Cello Chix
by Colin Asher
The Weekly Dig
June 4, 2008

The Weekly Dig In a shameful display of amateur-hour incompetence, I arrive 15 minutes late to interview Becca Thornblade and Susanna Porte of the Cello Chix.

The patient pair are waiting for me in Simon's Coffee Shop near Porter Square: Porte in a shirt emblazoned with "My Bush is Anti-War" and Thornblade in a decidedly less polemic pink button-up shirt, black skirt and suede boots. They tell me not to worry about being late. They smile. They're so nice I convince myself I didn't fuck up.

Since they can barely hear my mealy mouthed apology over the chatting, espresso-exhorting crowd, we quest for quieter environs.

Walking down Mass. Ave., we consider a bar, remember it's only 10:45am and resign ourselves to the cultural void that is Starbucks. Once inside, the pair explains how they get two cellos and a drum kit to produce recognizable renditions of "Sunshine of Your Love," "Purple Haze" or the Allman Brothers' "Whipping Post."

"The cello sounds like a human voice," Thornblade says. "You couldn't do it on a piano."

Arranging a rock song to be played on a set of cellos is a bit like "translating a poem from one language into another," Porte says. "You sacrifice some elements and emphasize others."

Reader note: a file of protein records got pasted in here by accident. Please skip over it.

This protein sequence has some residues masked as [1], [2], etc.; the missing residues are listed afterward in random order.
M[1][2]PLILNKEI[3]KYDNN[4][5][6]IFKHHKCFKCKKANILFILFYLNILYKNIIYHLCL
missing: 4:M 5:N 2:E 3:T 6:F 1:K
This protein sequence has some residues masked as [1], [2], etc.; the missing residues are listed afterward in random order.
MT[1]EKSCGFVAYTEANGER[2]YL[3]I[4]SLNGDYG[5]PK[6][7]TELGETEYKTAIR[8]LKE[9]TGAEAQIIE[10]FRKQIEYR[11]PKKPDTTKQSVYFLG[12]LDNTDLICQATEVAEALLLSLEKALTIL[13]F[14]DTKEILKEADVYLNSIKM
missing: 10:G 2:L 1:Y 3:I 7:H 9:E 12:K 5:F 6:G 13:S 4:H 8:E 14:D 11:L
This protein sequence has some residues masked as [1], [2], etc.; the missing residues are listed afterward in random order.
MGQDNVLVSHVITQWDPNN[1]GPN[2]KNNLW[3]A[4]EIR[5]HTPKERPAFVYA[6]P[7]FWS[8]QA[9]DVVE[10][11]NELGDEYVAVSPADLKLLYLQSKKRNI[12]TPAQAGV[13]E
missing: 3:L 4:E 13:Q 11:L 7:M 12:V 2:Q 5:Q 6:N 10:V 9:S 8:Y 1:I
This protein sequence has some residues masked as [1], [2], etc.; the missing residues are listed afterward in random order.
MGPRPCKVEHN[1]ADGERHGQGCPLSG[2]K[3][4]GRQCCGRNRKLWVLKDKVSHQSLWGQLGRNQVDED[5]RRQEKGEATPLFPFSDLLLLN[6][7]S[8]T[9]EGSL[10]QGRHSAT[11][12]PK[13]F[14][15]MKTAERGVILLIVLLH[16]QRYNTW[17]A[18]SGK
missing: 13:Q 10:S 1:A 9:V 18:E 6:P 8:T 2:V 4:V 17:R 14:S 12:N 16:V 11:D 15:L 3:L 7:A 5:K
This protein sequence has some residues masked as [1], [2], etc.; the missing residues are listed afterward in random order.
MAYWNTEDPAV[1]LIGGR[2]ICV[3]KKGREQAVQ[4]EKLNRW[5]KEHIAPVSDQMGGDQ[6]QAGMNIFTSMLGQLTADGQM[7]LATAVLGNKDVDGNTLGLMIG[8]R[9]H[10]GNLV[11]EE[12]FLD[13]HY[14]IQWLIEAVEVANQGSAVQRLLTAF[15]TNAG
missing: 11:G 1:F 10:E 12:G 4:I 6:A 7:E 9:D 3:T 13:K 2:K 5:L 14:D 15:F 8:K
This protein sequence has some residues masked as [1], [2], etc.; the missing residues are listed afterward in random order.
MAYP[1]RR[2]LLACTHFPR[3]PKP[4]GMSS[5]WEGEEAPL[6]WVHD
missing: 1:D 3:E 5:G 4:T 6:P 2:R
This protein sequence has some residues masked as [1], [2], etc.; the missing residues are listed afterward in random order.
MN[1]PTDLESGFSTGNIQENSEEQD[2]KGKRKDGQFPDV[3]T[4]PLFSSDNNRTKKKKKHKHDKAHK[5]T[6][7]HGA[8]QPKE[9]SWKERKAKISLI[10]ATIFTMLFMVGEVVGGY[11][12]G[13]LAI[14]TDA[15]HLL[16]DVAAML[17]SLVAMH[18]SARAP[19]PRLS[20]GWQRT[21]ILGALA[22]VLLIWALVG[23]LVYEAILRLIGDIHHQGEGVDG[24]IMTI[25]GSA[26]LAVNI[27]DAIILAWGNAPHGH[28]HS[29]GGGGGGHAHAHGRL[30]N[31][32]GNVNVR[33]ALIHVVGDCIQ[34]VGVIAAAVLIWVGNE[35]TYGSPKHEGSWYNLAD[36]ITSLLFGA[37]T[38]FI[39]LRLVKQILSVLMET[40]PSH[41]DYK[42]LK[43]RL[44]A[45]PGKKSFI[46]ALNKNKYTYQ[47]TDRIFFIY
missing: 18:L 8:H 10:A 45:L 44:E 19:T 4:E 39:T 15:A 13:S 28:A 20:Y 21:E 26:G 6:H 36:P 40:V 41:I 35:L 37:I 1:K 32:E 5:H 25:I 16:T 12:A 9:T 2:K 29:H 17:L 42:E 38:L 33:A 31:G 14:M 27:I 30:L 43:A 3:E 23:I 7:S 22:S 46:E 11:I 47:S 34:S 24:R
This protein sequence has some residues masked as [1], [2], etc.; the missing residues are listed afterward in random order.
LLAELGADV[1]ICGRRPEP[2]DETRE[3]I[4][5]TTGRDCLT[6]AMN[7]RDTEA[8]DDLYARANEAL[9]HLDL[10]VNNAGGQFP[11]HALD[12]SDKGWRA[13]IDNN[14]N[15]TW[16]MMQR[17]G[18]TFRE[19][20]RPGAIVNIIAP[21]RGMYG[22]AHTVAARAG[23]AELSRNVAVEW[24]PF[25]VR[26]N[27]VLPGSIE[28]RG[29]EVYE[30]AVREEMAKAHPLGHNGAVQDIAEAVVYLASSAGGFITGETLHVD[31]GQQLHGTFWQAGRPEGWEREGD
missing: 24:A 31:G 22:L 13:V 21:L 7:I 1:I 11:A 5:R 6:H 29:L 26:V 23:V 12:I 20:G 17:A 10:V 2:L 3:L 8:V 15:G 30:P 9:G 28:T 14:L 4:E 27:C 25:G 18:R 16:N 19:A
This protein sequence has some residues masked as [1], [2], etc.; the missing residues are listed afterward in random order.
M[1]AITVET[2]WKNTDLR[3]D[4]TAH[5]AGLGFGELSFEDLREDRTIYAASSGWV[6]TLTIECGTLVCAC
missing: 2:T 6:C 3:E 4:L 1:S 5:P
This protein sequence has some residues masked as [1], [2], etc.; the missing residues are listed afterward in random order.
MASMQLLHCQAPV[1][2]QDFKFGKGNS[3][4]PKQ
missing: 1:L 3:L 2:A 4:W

The Cello Chix are Thornblade, Porte, drummer Nancy Delaney and guest cellist Shay Rudolph. They have been reworking and performing classic rock (also jazz and Latin) songs for cello since 2003. They began playing friend's parties, then open mic nights and, for several years now, making the circuit through various Cambridge venues. They just released their first CD, Under the Covers.

In the face of what could be considered burgeoning success, these Oberlin-trained musicians are sedate. They would like to play New York once, they say. A second CD would be nice. They'd like to play live over the radio and expand their fan base to include younger fans. Porte, anticipating a wave of groupies, would like someone to haul her amplifier. "I so need a Sherpa," she says.

©2008 The Weekly Dig